Do DNA Sequences Support Evolution or Creationism?
Marvin Pirila, Northland Watch
Researchers have determined the actual sequence of the roughly three billion bases of DNA (A, T, C, G) that make up the human genome. They have also sequenced the genomes of many other living organisms.
“DNA data support the obvious and distinctive categorization of life that is commonly observed in the fossil record and in existing life forms,” says Jeffrey Tomkins, Ph.D.
Tomkins states, “There is a clear demarcation between each created kind (humans, chimps, mice, chickens, dogs, etc.), and there is no blending together or observed transition from one kind of animal to another. All created kinds exhibit a certain amount of genetic variability within their grouping while still maintaining specific genetic boundaries. In other words, one kind does not change into another, either in the fossil record or in observations of living organisms.”
Although, the genome of each living being is unique, many animal kinds share some specific types of genes generally similar in DNA sequence. Evolutionary scientists often hand-select the genes that are commonly shared and more similar, while giving less attention to categories of DNA sequence that are dissimilar. This approach allows scientists to include more animal taxa in their analysis, giving a broader data set so they can propose a larger evolutionary tree.
The more common a cellular process is between organisms, the more similar its various components generally are. Evolutionists would have you believe this indicates random chance processes, but it could also be the Creator’s effective use of genetic code in different creatures to accomplish a common and basic cellular function.
Computer programmers will not re-write long, complicated blocks of code when they already have what they need somewhere on file. The programmers will simply re-write portions they need to in its new context.
Over a million different protein variants are derived with the roughly 25,000 genes in the human genome. A single animal gene can code for a wide variety of different proteins through a variety of complicated regulatory mechanisms. This discovery totally negated the one-gene/one-protein mentality that originally existed when DNA sequence was first studied. This highly efficient code usage has never been equaled by man’s most complex computer programs.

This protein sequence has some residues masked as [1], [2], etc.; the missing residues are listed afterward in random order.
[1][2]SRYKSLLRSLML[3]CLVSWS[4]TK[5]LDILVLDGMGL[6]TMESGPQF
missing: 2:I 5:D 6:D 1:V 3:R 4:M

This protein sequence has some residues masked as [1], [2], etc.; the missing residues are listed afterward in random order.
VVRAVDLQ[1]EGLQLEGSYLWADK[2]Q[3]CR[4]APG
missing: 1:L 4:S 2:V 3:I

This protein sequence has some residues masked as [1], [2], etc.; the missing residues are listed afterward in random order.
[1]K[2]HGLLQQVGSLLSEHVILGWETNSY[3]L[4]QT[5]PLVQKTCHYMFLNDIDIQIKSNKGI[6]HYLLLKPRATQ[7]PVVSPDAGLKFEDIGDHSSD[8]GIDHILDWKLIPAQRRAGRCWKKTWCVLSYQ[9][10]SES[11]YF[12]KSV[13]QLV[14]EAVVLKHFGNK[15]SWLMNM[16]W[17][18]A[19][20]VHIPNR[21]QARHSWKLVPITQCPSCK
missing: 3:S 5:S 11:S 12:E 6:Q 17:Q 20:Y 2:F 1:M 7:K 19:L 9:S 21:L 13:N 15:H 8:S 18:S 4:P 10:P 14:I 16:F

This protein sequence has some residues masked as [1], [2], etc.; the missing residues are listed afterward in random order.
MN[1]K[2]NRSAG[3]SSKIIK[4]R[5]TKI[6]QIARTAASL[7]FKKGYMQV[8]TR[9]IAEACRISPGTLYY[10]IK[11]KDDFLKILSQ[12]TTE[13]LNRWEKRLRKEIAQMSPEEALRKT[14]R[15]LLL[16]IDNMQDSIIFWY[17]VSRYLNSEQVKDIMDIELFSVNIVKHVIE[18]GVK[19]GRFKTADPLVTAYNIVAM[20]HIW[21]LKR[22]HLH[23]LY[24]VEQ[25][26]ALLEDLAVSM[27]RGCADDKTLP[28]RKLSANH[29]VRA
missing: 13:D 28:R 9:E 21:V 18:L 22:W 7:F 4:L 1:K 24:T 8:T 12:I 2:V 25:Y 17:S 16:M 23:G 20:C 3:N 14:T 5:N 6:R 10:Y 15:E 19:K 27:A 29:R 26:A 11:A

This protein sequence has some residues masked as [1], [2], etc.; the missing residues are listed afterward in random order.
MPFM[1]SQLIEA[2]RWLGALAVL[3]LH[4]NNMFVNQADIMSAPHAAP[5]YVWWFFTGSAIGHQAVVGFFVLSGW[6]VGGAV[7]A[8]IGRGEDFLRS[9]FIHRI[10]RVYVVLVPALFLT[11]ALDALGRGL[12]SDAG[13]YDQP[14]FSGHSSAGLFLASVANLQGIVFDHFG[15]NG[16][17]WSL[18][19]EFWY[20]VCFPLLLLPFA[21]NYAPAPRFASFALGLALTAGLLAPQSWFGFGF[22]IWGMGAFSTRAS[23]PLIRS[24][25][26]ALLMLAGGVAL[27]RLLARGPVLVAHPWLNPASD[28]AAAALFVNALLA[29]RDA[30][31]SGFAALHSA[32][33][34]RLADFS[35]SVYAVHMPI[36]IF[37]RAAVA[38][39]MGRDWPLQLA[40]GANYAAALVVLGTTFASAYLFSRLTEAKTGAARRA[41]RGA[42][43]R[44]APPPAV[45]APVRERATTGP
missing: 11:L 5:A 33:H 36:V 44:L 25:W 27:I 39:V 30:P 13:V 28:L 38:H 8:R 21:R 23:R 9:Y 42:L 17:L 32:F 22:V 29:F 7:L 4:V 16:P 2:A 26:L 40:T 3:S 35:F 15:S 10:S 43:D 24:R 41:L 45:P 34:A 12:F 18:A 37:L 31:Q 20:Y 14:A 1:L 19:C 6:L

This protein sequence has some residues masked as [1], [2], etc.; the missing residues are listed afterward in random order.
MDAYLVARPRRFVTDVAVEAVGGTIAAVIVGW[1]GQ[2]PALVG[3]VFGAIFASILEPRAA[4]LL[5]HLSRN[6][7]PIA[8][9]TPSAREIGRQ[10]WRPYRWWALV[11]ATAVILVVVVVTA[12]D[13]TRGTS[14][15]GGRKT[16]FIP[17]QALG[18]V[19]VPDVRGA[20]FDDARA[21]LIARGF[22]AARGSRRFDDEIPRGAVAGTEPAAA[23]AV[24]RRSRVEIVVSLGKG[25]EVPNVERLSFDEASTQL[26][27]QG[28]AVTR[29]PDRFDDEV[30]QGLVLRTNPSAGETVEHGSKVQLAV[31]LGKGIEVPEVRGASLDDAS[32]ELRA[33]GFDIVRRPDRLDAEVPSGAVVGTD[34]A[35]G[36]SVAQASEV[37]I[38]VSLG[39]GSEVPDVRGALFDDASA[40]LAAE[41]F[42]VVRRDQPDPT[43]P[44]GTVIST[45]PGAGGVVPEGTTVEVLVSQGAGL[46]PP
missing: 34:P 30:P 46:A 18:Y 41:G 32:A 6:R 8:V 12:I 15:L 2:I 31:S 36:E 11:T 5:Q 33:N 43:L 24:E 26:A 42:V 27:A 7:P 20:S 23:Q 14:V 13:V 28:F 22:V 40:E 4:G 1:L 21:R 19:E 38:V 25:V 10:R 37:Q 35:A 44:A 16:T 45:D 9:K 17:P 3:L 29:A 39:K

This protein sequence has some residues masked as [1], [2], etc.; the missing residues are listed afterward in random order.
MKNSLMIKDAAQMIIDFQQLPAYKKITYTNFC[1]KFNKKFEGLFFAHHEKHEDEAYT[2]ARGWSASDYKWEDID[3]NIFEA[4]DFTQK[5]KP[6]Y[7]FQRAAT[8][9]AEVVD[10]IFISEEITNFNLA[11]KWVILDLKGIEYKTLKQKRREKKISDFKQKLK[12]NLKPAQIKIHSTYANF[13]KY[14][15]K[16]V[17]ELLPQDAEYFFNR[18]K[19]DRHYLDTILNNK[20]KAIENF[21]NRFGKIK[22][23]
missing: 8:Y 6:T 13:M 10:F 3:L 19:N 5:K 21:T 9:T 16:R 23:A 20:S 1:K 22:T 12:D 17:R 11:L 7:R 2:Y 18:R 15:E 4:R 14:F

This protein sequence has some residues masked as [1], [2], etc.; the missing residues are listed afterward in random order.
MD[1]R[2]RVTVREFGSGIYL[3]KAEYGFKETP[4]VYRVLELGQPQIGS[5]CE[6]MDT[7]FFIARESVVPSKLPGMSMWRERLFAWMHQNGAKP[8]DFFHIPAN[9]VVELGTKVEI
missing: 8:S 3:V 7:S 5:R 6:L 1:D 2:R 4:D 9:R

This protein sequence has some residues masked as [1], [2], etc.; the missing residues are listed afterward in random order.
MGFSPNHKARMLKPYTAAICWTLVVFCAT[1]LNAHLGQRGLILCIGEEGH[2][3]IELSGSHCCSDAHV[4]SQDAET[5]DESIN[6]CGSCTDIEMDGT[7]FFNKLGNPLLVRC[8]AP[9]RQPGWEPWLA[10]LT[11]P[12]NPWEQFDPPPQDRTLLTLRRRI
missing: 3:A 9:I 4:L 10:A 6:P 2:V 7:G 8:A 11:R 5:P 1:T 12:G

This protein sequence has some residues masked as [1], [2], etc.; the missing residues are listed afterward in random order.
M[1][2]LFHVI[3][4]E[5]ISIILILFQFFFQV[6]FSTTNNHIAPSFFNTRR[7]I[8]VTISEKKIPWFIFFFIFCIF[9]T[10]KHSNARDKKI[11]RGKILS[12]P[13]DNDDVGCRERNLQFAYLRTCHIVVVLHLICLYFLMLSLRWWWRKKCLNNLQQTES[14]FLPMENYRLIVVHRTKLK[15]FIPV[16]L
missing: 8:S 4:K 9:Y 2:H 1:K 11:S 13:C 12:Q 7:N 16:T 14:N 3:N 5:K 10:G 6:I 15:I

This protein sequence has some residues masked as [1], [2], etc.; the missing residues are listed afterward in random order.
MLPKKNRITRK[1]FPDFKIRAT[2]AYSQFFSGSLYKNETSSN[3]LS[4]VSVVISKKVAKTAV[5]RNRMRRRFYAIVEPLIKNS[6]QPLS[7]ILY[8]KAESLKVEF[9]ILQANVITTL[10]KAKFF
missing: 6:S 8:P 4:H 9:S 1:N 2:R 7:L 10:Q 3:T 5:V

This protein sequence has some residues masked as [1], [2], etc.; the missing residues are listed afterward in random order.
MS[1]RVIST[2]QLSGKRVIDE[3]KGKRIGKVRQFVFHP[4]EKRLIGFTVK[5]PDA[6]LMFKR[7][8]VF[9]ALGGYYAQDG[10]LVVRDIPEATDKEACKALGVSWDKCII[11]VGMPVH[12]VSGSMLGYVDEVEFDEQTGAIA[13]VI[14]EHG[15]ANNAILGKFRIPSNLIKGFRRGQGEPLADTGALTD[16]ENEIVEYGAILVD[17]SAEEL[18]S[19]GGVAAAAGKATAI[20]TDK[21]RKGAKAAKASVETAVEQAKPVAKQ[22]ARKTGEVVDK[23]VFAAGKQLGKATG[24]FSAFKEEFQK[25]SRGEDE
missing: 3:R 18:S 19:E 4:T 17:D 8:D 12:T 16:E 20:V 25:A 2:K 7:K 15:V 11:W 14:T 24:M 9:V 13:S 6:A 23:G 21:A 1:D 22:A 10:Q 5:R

In addition to studying genes that code for proteins, scientists are only beginning to explore an equally critical and complicated class of DNA sequence called regulatory elements. These DNA sequences do not code for protein but are involved in the regulation of genes -- the protein the gene generates, how much, how often, how fast, and when and where in the body it is produced. The gene regulatory process is very complicated as the regulatory differences play a primary role in defining the uniqueness of a certain kind of organism.
The ENCODE (ENCyclopedia of DNA Elements) project involves ongoing research to determine the identity and characteristics of the regulatory elements in the human genome. ENCODEs early results have revolutionized the concept of genetics by showing whole new levels of complexity and efficiency of code and gene activation.
The genetic profile is showing an incredibly networked and regulatory complexity with an extremely high level of efficiency in code usage. It is highly improbable that such a genetic makeup could have evolved on its own through random chance as required by evolutionary processes.
In researching for his video, “Evolutions vs. God,” Ray Comfort, asks different evolutionists, the question, ‘Is there scientific evidence – observable evidence – to support evolution?’ They gave the usual examples about changes in bacteria, different species of fish (like stickleback fish) and Darwin’s finches. However, as Comfort points out over and over again in his video, the bacteria are still bacteria, the fish are still fish, and the finches are still finches!” If everything is the same, evolution fails.